What are the childhood origins of adult disease? Might there be certain developmental periods in a child’s life when he or she is particularly vulnerable to stress? And might psychological distress early in life lead to heart and other health problems later in adulthood, even after that stress is gone?
A recent study on early childhood stress published this week in the Journal of the American College of Cardiology doesn’t definitively answer these questions. But it does suggest that a high level of psychological distress in childhood may lead to a heightened risk of disease in adults, even if the stress doesn’t linger on.
The study, led by researchers at the Harvard School of Pubic Health, concludes:
Psychological distress at any point in the life course is associated with higher [cardiovascular and metabolic disease] risk. This is the first study to suggest that even if distress appears to remit by adulthood, heightened risk of cardiometabolic disease remains.
An editorial accompanying the study notes “the possibility that there are sensitive periods in childhood during which some seemingly irreversible physiological, emotional, or behavioral processes are established that affect [cardiometabolic risk]. That is, perhaps there are critical windows of risk linking childhood distress and [cardiometabolic risk] that point to windows of opportunity for intervention.”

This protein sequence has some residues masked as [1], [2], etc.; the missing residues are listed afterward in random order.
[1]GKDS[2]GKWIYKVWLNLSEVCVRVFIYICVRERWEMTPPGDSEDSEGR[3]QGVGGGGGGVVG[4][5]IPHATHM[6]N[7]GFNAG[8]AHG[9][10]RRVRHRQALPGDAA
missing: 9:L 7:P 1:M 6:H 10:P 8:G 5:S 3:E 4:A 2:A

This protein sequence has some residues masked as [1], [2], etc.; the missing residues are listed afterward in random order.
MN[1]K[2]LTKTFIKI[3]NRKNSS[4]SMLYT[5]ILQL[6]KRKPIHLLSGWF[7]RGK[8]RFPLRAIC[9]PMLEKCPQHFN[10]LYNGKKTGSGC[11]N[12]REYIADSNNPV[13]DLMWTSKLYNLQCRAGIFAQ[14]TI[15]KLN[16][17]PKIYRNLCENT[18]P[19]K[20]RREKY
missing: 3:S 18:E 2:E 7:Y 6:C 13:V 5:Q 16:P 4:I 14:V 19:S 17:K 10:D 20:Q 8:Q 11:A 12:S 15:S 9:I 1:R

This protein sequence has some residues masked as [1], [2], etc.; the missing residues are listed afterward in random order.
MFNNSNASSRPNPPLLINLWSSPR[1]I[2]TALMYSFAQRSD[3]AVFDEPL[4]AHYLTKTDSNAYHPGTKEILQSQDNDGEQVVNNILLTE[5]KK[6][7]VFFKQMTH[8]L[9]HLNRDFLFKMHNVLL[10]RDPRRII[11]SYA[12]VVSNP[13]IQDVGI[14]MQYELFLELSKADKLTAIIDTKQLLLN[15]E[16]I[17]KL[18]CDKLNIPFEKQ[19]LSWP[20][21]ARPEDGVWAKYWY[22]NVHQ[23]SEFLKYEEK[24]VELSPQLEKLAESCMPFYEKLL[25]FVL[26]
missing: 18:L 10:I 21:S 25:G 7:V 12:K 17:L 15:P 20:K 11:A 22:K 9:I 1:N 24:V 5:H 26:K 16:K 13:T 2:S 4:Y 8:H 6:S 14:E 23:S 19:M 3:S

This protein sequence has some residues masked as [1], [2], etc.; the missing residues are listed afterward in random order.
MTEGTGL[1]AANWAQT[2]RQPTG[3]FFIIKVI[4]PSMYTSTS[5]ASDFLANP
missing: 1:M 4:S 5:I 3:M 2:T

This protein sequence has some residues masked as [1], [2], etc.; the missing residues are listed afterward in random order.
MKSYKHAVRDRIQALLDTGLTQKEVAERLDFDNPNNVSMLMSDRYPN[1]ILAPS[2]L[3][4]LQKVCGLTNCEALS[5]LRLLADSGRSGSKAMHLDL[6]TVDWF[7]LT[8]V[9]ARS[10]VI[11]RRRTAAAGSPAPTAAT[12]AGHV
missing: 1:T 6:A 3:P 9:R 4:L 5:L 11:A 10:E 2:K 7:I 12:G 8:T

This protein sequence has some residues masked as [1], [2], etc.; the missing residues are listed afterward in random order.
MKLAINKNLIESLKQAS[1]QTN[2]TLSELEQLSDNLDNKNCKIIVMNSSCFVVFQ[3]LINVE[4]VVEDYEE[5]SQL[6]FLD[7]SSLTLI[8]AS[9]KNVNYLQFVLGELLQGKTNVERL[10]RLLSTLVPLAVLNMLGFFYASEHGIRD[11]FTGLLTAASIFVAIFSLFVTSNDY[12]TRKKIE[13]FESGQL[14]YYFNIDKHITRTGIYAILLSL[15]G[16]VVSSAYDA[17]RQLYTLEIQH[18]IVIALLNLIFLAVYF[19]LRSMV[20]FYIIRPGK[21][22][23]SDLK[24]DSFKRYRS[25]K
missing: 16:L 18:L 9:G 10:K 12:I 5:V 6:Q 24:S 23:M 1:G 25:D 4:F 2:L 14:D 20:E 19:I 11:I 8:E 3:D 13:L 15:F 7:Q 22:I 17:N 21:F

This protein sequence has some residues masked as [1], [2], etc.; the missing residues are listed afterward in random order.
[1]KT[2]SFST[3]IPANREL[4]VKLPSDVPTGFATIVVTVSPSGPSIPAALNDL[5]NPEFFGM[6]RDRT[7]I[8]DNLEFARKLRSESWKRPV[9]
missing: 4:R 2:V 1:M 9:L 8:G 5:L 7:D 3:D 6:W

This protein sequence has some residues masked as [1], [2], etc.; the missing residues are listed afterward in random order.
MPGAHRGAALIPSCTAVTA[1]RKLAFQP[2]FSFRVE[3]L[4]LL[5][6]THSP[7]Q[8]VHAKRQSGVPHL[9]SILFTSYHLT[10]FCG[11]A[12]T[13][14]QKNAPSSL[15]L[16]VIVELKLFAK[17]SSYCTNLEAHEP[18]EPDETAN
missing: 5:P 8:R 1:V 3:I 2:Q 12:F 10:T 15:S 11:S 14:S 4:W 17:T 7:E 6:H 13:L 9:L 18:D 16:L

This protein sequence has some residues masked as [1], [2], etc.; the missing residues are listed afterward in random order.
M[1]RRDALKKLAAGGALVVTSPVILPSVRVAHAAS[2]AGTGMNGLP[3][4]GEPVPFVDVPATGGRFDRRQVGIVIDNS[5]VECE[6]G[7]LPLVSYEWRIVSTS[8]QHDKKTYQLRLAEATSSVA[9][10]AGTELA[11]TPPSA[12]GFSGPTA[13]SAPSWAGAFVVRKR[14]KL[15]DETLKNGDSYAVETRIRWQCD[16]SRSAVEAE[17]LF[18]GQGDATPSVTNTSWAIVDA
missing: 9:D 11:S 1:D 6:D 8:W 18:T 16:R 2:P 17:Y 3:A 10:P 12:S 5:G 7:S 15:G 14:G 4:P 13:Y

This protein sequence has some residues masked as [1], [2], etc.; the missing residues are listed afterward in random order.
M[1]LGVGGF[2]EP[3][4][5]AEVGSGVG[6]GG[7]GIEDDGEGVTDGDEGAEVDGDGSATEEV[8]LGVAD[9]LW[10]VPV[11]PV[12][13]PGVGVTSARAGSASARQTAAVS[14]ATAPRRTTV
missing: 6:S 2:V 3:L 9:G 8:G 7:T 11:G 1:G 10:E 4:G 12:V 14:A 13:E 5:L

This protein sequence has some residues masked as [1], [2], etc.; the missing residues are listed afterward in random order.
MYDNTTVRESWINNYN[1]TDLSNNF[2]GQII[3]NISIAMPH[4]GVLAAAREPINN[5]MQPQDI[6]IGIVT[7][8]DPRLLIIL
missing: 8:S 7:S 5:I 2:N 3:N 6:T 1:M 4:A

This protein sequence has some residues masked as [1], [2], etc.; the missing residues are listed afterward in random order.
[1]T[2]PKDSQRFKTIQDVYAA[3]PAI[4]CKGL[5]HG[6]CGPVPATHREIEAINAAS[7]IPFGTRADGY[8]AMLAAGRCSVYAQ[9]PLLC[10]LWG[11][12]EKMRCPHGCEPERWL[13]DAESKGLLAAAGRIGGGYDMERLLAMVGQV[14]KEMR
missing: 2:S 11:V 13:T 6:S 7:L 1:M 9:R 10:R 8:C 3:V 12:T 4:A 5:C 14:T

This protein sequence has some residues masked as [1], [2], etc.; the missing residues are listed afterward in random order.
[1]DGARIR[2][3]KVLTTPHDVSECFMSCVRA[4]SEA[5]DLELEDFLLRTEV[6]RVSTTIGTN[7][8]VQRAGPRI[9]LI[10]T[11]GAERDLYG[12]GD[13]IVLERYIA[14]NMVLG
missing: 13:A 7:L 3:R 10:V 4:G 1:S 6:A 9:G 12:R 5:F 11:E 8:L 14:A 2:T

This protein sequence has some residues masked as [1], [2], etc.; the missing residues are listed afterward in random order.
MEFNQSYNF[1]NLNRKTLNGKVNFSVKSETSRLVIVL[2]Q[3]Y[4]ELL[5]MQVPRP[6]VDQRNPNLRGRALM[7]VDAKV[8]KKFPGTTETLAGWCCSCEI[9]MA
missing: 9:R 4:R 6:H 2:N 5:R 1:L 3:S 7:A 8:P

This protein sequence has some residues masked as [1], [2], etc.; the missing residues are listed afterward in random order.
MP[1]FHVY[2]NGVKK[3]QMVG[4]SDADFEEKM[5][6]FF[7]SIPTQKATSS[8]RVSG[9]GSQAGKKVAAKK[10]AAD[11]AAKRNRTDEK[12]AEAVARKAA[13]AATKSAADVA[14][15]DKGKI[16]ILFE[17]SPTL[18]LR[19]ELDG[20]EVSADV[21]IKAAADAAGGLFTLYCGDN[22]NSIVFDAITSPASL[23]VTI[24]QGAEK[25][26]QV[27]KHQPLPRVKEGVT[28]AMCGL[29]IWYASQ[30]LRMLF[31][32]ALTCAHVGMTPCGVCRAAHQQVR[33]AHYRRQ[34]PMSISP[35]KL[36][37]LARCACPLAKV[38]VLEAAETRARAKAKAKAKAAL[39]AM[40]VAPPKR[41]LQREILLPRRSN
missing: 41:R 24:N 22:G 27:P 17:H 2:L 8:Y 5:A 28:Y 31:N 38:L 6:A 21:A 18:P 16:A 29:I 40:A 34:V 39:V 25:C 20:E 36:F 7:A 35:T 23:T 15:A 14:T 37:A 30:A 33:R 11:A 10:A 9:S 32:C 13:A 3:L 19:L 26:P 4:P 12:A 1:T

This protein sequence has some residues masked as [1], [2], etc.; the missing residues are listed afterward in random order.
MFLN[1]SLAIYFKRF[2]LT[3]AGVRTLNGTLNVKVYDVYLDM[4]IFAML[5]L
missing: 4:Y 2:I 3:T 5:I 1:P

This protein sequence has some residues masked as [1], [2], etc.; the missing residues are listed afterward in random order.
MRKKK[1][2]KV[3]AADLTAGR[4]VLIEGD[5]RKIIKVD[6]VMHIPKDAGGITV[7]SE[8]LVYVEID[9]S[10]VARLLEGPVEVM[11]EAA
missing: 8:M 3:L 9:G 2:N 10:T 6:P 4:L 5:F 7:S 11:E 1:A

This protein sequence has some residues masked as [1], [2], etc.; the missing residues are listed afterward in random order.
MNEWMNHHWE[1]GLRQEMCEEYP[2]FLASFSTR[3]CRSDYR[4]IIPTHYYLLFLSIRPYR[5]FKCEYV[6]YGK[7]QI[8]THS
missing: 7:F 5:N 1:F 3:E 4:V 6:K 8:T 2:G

The new study was based on an analysis of data from the 1958 British Birth Cohort Study, a longitudinal look at people born in Great Britain during a single week in March 1958. Individuals completed measures of psychological distress and a biomedical survey when they were 45 years old after repeated assessments over the course of their lives, from age 7 to 42.
I asked the new study’s lead researcher, Ashley Winning, a postdoctoral research fellow in the Department of Social and Behavioral Sciences at the Harvard T.H. Chan School of Public Health, some followup questions. Here, edited, are her answers:
RZ: In this study were you able to determine what, exactly, constituted “stress” for these children? Trauma, illness, abuse? If not, might you speculate on what types of stressors might be linked to later heart problems?
AW: High levels of distress in childhood may be the result of early life adversity (such as trauma, illness, abuse, neglect, poverty) and this may be one reason children in these environments are at heightened risk of poor health. However, symptoms of distress may be in response to less dire exposures too — chaotic environments, parental discord, stressful circumstances — normative responses to difficulties that may become chronic in the absence of appropriate adult capacity to help the child learn to navigate these challenges.
It’s also possible symptoms of distress are early signs of an underlying mental disorder in childhood (which may or may not have a hereditary component). We suspect that distress occurs in response to a range of difficult circumstances but what other research has suggested is that ongoing distress is less likely to occur when there is a nurturing adult or supportive environment available. Continue reading